What Flowers to Plant in Memory of Someone

Sometimes the choice of which flowering plants to grow in memory of someone is crystal clear. If, for example, a father prized his peonies (Paeonia spp.) above all other plants, then peonies could be planted in his memory. Not everyone, however, has a favorite flower, but writers have associated plants with specific human characteristics for centuries. Whether in the language of flowers or your own words, plant a memorial with special meaning to you. Peonies are hardy in U.S. Department of Agriculture plant hardiness zones 3 through 8.

Small basket filled with lavender.
Small basket filled with lavender. (Image: ULTRA F/Photodisc/Getty Images)

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Favorite Color

Color is highly evocative, and many people display or express a strong association with a color. Keep strong the memory of someone who always had a touch of pink in her home decor or wardrobe by planting a pink-flowering azalea (Rhododendron spp., USDA zones 4 through 9, depending on the variety) or a pink-blooming rose (Rosa spp., USDA zones 4 through 10b, depending on the variety). Surround your pink centerpiece with the soft greens and dusky blues of lavender (Lavendula spp., USDA zones 5 through 8) for an old-fashioned look and for its aroma. Glossy-leaved annual salvias (Salvia spp.) that flower in shades of cream, salmon and burgundy give pink azaleas the subtlety of a monotone background and extend the color display.

Close-up of pink rose.
Close-up of pink rose. (Image: Medioimages/Photodisc/Photodisc/Getty Images)

Favorite Season

Perhaps your loved one waited impatiently for early signs of spring or liked the colorful quiet of fall. Steal a march on spring with Lenten rose or hellebore (Helleborus orientalis, USDA zones 4 through 8), which sprouts and even blooms in late-winter snow. Plant winter aconite (Eranthis hyemalis; USDA zones 4 through 7) in a sunny spot for a similar snow-defying bloom. Hardy garden mums (Chrysanthemum spp., USDA zones 3 through 9) planted in spring provide an extended floral display through September, October and, in some climates, November.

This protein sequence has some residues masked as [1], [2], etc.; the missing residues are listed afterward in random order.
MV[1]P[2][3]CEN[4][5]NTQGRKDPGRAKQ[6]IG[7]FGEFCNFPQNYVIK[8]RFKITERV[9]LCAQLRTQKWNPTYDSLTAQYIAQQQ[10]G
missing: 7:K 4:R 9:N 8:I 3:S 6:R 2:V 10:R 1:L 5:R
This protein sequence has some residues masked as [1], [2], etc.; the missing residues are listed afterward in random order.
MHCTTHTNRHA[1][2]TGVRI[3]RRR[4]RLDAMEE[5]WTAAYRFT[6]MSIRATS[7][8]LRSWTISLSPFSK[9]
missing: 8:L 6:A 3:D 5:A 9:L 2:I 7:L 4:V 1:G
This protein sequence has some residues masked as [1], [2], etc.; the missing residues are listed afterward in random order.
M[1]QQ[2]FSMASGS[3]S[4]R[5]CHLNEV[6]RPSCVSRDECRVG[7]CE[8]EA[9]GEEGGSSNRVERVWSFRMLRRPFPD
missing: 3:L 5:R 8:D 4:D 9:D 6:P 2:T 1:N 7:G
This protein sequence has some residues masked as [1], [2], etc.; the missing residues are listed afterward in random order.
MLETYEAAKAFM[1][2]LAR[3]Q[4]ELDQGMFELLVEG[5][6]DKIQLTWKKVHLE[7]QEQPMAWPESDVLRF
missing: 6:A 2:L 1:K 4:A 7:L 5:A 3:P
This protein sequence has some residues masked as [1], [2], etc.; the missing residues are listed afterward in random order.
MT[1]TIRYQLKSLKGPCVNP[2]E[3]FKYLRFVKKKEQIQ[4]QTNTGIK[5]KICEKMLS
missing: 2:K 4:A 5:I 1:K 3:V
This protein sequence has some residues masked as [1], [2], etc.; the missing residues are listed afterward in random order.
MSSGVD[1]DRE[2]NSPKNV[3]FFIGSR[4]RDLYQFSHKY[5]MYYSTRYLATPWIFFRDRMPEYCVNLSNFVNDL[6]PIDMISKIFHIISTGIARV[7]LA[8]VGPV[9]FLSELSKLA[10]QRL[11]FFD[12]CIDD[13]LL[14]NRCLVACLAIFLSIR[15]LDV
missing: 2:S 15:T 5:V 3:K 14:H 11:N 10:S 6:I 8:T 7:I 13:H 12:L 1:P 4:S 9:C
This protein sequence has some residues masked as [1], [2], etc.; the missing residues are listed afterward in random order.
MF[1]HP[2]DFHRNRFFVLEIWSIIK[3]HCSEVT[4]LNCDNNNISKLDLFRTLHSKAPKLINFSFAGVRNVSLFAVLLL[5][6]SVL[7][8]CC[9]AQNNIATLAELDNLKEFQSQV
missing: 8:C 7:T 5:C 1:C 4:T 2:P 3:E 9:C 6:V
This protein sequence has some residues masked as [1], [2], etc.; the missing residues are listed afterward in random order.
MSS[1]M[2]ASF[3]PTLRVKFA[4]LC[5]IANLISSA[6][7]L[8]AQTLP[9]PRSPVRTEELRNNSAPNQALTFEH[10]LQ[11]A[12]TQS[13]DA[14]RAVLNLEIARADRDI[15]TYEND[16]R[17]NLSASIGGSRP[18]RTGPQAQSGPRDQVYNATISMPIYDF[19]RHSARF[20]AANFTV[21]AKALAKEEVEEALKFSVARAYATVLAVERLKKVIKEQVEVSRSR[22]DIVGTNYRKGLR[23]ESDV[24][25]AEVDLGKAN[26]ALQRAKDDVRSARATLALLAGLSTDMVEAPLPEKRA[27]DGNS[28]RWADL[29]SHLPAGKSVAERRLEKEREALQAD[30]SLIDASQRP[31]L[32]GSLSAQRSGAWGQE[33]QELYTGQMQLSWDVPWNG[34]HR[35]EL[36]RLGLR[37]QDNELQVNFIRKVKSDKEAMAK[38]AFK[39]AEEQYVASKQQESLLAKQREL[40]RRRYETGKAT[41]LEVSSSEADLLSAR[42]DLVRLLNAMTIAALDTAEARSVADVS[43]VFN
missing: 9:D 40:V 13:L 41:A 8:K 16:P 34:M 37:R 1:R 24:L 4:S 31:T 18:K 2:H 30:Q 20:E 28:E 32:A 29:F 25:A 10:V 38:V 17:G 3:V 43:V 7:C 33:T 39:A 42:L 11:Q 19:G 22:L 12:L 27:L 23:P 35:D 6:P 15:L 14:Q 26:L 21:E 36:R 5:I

Yellow mums in garden.
Yellow mums in garden. (Image: View Stock/View Stock/Getty Images)

Special Occasion Strategies

Gardeners have long treasured the regularity with which lilacs (Syringa spp., USDA zones 3 through 7) bloom at or close to Mother's Day. Not all plants are so obliging, but you can take actions to honor the memory of a special occasion with a loved one by planting a species that blooms during the time of year that special occasion took place. You even may be able to grow the person's favorite bulb plants in your climate zone just by changing the date when you plant the bulbs.

Purple lilac flowers.
Purple lilac flowers. (Image: toomler/iStock/Getty Images)

Long Bloomers

Choosing plants with long blooming seasons maximizes your memorial. Although a daisy-loving person may have had her own favorite, shasta daisy (Leucanthemum x superbum, USDA zones 5 through 8) blooms from summer through early fall when its faded blooms are removed regularly. Also blooming during that time period or longer, black-eyed Susan (Rudbeckia hirta) offers even more flowers and requires less care than shasta daisy; black-eyed Susan grows in USDA zones 2 through 11 as an annual, biennial or perennial, depending on its variety. Many roses bloom heavily for several weeks during summer and rebloom in late summer, or they bloom sporadically throughout the growing season. Lavender sometimes follows the same bloom pattern, creating visual interest throughout summer.

Close-up of shasta daisy.
Close-up of shasta daisy. (Image: Shaiith/iStock/Getty Images)

Long-Lived Varieties

Strengthen your remembrance by choosing flowering plants known for having long lives. Numerous rose varieties may last as long as 50 years, and peony plants may live 100 years. Although plants' actual lifespans may vary in your garden, large floral genera tend to contain cultivars that adapt to a wide range of growing conditions. For example, more than 200 magnolia species (Magnolia spp.) are in USDA zones 4 through 12, with some species hardy in only the cool part of that range and others hardy in only the warm portion. Choosing a large genus with a reputation for long-lived plants gives you the best chance of creating a lasting plant memorial that grows well in your garden.

Close-up of pink peony.
Close-up of pink peony. (Image: View Stock/View Stock/Getty Images)

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